MongoDB Testcontainers Setup for @DataMongoTest

Last Updated:  April 6, 2022 | Published: January 5, 2021

MongoDB is one of the NoSQL databases that Spring Boot offers great testing support for. Like all other test slice annotations from Spring Boot, when using @DataMongoTest, we'll get a Spring Test Context with just enough beans to test any MongoDB-related code. By default, Spring Boot tries to start and use an embedded MongoDB instance. We'll disable the default behavior of @DataMongoTest with this blog post to plug in a MongoDB Docker container instead and use Testcontainers for this purpose.

Spring Boot Project Setup for MongoDB and Testcontainers

For demonstration purposes, let's use a basic Spring Boot application. As we are about to test MongoDB-related code, we going to use the Spring Boot Starter for MongoDB. Apart from this starter, the project includes the Spring Boot Starter Web and Test (aka. the swiss-army knife for testing).

The only non-Spring Boot dependencies for this project are two test dependencies from Testcontainers. The junit-jupiter dependency contains the Testcontainers JUnit Jupiter extension, which we're going to use to manage our container's lifecycle. mongodb includes the MongoDB Testcontainers Module. To manage and align the version of both imports, we add the testcontainers-bom (Bill of Materials) to the dependencyManagement block.

Introduction To @DataMongoTest

Similar to @DataJpaTest, when writing tests that involve a relational database, with @DataMongoTest, we get a sliced Spring Context. This Spring Test Context contains all relevant MongoDB components of our Spring Boot application.

This includes:

  • a configured MongoTemplate (a utility for several basic MongoDB operations, similar to the JdbcTemplate)
  • a scan for all @Document objects (our collection entities)
  • all Spring Data MongoDB repositories (all our interfaces that extends the MongoRepository interface)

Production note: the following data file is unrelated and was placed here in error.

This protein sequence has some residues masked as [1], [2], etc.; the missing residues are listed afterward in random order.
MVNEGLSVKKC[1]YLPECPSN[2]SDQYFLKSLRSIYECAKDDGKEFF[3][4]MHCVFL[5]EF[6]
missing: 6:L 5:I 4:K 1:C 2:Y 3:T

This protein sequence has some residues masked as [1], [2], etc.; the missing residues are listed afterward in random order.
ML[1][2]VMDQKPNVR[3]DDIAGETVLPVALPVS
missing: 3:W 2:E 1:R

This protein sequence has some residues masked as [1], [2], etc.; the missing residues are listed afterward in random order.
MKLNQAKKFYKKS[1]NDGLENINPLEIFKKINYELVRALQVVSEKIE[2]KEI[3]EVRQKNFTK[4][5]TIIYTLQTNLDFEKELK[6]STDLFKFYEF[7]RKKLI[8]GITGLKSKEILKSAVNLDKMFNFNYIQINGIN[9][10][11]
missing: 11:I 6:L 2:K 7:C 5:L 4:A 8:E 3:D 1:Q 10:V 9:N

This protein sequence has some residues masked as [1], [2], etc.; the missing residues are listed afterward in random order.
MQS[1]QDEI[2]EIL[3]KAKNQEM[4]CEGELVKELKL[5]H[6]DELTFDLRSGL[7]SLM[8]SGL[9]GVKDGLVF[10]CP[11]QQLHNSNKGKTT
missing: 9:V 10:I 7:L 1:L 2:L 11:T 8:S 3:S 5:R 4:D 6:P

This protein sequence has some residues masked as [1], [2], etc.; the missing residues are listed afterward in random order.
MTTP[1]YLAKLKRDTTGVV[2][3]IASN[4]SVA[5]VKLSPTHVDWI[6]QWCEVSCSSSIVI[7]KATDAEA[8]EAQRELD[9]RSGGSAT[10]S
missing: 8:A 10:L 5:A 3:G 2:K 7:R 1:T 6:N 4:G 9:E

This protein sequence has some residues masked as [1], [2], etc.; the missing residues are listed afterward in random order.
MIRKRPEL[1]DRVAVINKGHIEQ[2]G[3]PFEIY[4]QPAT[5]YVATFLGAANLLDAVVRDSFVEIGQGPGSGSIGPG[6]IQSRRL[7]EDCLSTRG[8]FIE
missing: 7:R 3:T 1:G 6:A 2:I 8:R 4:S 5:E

All other components (e.g. @Controller, @Service, @Component) are not part of this context.

When using this annotation, Spring Boot tries to start and auto-configure an embedded MongoDB database for us. The relevant logic is part of the EmbeddedMongoAutoConfiguration class.

This embedded database setup works for a lot of use cases. However, when we want to tweak the MongoDB server configuration, this mechanism might not be the best.

Furthermore, to use a pre-filled database with a production-like payload for testing, we might be better off with an already prepared Docker image. That's where Testcontainers comes into play. With Testcontainers we can manage the lifecycle of a Docker container for our tests.

Testcontainers already provides a MongoDB module (currently in incubating mode), making the setup even less complicated, especially when working with a MongoDB server version > 4.

Let's see how we can integrate Testcontainers with @DataMongoTest to use a dockerized MongoDB instance.

Accessing MongoDB with a Spring Data MongoRepository

As a first example, let's write a test for a custom repository for one of our documents. The relevant @Document class stores basic information about a customer:

By adding a CustomerRepository interface that extends the MongoRepository inteface we get access to all well-known repository methods like .save(), .delete(), .findAll().